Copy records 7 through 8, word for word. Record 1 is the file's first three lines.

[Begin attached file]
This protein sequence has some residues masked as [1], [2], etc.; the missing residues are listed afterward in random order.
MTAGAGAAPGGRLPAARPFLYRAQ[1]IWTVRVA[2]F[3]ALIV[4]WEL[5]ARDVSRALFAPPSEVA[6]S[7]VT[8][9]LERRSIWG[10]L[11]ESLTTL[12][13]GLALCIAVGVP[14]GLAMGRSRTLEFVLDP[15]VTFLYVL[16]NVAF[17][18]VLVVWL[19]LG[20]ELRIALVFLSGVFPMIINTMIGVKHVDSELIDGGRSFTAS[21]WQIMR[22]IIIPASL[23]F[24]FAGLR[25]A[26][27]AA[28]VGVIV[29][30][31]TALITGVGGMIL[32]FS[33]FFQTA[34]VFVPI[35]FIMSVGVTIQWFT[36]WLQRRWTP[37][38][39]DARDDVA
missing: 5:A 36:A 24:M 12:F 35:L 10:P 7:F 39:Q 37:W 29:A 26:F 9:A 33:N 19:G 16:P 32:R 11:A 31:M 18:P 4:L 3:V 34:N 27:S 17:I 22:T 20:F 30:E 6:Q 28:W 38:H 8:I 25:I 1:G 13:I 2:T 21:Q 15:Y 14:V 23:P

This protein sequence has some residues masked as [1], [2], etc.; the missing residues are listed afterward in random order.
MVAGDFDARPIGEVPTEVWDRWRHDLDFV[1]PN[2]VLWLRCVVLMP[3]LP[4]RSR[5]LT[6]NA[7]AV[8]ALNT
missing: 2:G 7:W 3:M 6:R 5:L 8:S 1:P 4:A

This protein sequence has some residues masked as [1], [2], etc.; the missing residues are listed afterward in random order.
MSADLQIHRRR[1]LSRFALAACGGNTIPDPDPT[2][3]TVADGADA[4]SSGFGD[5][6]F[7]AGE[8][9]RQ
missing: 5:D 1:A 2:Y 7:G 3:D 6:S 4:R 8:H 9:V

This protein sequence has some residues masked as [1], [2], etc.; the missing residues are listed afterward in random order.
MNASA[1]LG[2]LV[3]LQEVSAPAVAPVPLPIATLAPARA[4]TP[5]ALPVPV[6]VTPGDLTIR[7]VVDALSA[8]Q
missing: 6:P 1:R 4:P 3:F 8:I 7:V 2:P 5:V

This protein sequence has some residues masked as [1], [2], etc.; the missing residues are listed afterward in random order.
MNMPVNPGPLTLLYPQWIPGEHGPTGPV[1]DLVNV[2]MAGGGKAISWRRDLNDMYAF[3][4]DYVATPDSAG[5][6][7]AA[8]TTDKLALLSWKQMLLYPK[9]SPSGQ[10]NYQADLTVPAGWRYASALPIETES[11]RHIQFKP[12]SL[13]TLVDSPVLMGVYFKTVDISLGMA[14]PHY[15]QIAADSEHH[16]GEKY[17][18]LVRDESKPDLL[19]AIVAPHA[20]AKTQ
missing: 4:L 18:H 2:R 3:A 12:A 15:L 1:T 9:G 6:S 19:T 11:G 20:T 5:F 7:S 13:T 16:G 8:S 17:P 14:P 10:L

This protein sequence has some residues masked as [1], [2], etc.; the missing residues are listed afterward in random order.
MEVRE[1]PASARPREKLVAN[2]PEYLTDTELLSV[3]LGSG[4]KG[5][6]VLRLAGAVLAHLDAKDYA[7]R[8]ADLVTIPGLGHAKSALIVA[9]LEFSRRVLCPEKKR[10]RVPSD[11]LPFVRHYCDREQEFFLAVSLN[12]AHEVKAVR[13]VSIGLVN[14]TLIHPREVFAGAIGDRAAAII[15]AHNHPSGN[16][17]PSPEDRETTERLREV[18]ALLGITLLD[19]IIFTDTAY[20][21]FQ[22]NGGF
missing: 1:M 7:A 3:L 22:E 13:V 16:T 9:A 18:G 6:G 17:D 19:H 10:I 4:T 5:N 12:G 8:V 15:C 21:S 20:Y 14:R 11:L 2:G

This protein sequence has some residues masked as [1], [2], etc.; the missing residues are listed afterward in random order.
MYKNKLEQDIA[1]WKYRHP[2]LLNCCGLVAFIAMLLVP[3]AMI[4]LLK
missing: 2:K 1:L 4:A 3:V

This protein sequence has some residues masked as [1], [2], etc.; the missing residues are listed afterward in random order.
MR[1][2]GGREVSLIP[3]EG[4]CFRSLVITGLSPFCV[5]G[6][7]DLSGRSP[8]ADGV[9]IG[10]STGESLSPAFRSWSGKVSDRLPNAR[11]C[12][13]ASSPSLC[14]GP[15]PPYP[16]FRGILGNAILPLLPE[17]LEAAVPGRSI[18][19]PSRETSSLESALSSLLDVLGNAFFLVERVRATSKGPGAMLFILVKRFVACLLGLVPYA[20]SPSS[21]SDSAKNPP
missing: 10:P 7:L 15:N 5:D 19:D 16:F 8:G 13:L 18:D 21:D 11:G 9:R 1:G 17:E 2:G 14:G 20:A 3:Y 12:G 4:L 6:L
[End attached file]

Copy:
This protein sequence has some residues masked as [1], [2], etc.; the missing residues are listed afterward in random order.
MYKNKLEQDIA[1]WKYRHP[2]LLNCCGLVAFIAMLLVP[3]AMI[4]LLK
missing: 2:K 1:L 4:A 3:V

This protein sequence has some residues masked as [1], [2], etc.; the missing residues are listed afterward in random order.
MR[1][2]GGREVSLIP[3]EG[4]CFRSLVITGLSPFCV[5]G[6][7]DLSGRSP[8]ADGV[9]IG[10]STGESLSPAFRSWSGKVSDRLPNAR[11]C[12][13]ASSPSLC[14]GP[15]PPYP[16]FRGILGNAILPLLPE[17]LEAAVPGRSI[18][19]PSRETSSLESALSSLLDVLGNAFFLVERVRATSKGPGAMLFILVKRFVACLLGLVPYA[20]SPSS[21]SDSAKNPP
missing: 10:P 7:L 15:N 5:D 19:D 16:F 8:G 13:L 18:D 21:D 11:G 9:R 1:G 17:E 2:G 14:G 20:A 3:Y 12:G 4:L 6:L